A group of 47 Canadian environmental, Indigenous, health, civil society, and faith organizations issued an open letter this week calling on Environment and Climate Change Minister Jonathan Wilkinson to order an environmental assessment for Coalspur Mines Ltd.’s plan to expand its Vista mine near Hinton, Alberta.
“If built, the proposed expansion could almost triple the mine’s current capacity, leading to an increase in pollution, infringement on the rights of Indigenous peoples, and destruction of the habitat of an endangered species of trout,” Ecojustice warns.
“Vista is already one of the largest thermal coal mines in Canada,” states the letter, published Monday in The Hill Times. And the organizations warn Wilkinson that Coalspur “has not been straight with you or with the public. Last year, you declined to order an impact assessment based on the information that Coalspur provided. It has since come to light that they failed to disclose material facts about the size and scale of the mine. And it now appears that they have further expansion plans, with the company now saying publicly that they want to increase their annual production to 20 million tonnes of coal per year.”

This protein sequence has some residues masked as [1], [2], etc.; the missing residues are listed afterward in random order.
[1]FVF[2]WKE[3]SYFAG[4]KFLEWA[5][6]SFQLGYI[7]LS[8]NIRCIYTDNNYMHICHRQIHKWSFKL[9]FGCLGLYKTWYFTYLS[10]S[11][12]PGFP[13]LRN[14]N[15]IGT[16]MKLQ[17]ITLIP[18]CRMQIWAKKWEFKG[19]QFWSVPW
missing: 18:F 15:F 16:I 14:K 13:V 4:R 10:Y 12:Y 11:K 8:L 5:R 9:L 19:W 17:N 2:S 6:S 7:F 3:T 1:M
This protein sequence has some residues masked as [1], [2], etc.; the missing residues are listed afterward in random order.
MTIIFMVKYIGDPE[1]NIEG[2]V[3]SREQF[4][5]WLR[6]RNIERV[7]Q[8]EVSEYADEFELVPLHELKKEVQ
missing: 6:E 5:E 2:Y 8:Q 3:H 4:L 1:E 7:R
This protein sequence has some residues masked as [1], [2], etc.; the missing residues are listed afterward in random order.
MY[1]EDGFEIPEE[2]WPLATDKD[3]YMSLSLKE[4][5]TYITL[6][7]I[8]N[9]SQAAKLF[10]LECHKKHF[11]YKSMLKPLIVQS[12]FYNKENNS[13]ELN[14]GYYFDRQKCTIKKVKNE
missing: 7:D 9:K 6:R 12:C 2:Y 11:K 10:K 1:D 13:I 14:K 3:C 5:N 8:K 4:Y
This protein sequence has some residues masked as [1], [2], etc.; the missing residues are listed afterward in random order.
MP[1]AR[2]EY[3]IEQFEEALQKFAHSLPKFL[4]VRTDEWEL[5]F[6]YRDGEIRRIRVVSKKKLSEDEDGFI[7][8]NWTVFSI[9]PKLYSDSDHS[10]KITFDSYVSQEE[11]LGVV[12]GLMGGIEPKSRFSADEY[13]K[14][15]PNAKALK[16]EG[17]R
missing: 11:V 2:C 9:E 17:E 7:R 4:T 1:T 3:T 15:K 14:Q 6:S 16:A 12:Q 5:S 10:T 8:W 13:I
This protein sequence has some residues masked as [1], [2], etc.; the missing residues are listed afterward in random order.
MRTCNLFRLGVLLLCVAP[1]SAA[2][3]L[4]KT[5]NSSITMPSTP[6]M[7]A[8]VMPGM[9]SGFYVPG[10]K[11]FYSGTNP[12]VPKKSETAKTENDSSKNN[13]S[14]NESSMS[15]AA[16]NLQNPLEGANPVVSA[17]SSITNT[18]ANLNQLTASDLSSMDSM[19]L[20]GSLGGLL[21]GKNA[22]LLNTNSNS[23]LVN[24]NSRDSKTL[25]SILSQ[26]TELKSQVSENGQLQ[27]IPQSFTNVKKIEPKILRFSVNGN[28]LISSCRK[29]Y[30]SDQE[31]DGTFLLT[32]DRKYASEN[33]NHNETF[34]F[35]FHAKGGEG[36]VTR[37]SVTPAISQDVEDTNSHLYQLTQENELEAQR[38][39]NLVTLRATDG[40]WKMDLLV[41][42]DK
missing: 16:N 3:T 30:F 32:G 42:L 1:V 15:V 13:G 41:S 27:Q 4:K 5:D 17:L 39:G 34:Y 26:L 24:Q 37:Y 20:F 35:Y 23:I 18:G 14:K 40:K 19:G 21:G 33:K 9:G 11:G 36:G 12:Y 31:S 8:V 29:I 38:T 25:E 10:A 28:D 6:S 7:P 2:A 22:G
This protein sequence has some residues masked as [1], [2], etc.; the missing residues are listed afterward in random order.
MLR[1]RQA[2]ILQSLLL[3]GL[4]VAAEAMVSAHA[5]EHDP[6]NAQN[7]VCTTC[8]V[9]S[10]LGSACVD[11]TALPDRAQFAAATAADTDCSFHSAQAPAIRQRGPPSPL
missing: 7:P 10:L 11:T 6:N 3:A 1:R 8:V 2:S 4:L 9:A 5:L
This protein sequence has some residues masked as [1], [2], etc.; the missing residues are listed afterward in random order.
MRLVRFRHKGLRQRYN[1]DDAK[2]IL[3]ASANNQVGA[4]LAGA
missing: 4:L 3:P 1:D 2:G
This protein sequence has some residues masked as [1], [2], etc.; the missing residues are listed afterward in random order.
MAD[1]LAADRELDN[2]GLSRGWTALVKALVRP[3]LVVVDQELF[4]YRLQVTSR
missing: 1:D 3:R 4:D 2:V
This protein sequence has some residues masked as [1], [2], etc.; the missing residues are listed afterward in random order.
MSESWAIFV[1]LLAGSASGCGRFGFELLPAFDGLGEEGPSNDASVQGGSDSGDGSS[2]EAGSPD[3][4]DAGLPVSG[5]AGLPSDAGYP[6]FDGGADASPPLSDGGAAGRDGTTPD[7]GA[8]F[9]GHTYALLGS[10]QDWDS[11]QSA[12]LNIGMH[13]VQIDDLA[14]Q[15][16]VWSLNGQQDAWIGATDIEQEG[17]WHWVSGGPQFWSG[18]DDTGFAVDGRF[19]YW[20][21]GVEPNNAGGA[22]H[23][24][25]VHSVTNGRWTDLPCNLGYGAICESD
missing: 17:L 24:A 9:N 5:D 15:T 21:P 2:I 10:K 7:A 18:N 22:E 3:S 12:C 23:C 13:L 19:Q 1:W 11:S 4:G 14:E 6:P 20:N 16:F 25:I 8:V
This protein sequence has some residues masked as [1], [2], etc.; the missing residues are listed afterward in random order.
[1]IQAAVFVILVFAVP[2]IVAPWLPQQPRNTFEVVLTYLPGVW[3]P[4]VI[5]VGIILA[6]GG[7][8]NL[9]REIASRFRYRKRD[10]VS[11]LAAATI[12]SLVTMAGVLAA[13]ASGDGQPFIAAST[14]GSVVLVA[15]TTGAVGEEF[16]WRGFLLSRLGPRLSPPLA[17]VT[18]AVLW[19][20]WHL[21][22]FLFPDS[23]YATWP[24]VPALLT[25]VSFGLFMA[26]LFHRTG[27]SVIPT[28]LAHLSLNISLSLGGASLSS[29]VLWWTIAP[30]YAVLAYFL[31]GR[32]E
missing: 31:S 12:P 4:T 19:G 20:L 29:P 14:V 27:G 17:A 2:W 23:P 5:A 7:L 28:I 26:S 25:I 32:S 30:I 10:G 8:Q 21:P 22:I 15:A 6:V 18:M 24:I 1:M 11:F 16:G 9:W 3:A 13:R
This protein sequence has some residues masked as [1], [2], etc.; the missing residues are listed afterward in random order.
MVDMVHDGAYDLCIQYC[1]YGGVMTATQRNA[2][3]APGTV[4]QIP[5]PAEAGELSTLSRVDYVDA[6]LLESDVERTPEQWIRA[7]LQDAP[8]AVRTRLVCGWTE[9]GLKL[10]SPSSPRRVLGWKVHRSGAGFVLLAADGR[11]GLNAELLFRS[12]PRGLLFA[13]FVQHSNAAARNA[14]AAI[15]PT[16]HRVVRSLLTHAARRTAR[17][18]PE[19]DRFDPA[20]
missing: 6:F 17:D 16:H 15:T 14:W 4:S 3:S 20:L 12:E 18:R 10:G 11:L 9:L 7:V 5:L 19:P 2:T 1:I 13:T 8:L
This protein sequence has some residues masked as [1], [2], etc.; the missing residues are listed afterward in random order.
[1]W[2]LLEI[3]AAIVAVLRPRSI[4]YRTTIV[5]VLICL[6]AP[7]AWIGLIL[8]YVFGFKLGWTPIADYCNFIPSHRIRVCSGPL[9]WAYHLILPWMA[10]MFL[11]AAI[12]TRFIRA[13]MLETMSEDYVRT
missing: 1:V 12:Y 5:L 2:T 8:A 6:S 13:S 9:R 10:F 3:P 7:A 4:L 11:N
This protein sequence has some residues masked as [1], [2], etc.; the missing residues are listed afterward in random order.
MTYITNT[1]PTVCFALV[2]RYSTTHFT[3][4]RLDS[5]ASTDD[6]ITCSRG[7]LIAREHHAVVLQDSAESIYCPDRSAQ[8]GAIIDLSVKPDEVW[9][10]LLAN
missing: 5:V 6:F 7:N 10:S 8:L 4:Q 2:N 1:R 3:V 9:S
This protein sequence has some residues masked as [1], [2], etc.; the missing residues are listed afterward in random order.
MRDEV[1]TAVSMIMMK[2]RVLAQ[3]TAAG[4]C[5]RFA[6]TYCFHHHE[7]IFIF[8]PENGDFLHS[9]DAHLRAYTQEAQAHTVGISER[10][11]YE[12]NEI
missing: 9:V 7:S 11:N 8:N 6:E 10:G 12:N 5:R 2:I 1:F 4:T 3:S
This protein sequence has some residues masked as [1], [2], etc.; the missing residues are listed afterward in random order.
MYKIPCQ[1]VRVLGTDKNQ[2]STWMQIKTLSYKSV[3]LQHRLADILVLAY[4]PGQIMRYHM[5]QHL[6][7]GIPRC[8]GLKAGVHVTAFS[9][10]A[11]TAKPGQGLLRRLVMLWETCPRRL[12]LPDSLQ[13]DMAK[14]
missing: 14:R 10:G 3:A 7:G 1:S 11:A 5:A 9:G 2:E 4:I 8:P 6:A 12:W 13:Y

That new information “warrants that you order a federal impact assessment,” the groups state.
In an interview with The Mix last week, Ecojustice lawyer Fraser Thomson said federal law has specific provisions that allow the government to take action in this kind of situation.
“It’s really only thanks to a combination of technical and legal manoeuvres that Coalspur has avoided an impact assessment to this date,” he explained. “But the Minister has powers under the Impact Assessment Act reserved for exactly this kind of situation when a project slips through the cracks. Those powers are built into the Act as a safety net. So when you have a proposal for such a massive mine extracting one of the most dangerous commodities to our climate, it seems the Minister has to use these powers. If not now, when?”
Thomson warned that Wilkinson would be sending a big, loud signal to other would-be project developers if he let the Vista expansion proceed without an assessment. “If you are a proponent planning to build an expansion in Canada,” he said, “you would obviously be following what Coalspur is doing, and if you wanted to avoid an impact assessment, you would probably replicate that.”
[Energy Mix Productions was one of the organizations that signed the letter.]